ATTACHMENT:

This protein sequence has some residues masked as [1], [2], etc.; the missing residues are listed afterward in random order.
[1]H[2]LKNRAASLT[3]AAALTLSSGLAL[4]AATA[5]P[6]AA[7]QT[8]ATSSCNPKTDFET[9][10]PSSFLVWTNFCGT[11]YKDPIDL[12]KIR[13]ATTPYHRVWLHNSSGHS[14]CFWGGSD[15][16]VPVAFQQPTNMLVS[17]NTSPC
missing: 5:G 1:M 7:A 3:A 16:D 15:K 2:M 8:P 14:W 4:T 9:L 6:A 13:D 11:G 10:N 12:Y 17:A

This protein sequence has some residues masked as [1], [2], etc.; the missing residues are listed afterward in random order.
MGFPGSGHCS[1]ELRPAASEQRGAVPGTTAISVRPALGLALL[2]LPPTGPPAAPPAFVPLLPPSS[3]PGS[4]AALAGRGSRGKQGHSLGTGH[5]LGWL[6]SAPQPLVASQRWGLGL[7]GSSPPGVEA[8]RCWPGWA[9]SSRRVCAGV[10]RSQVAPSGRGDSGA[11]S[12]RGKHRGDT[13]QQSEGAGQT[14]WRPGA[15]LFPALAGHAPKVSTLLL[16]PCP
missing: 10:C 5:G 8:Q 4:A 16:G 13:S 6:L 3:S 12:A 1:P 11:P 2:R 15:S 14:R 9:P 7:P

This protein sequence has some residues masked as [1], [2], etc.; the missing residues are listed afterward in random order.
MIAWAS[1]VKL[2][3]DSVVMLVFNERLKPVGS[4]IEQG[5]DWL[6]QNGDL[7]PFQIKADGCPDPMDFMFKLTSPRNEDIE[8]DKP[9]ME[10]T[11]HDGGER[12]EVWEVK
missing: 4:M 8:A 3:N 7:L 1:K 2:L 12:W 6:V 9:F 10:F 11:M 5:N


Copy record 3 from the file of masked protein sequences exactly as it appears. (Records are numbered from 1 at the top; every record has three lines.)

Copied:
This protein sequence has some residues masked as [1], [2], etc.; the missing residues are listed afterward in random order.
MIAWAS[1]VKL[2][3]DSVVMLVFNERLKPVGS[4]IEQG[5]DWL[6]QNGDL[7]PFQIKADGCPDPMDFMFKLTSPRNEDIE[8]DKP[9]ME[10]T[11]HDGGER[12]EVWEVK
missing: 4:M 8:A 3:N 7:L 1:K 2:L 12:W 6:V 9:F 10:F 11:M 5:N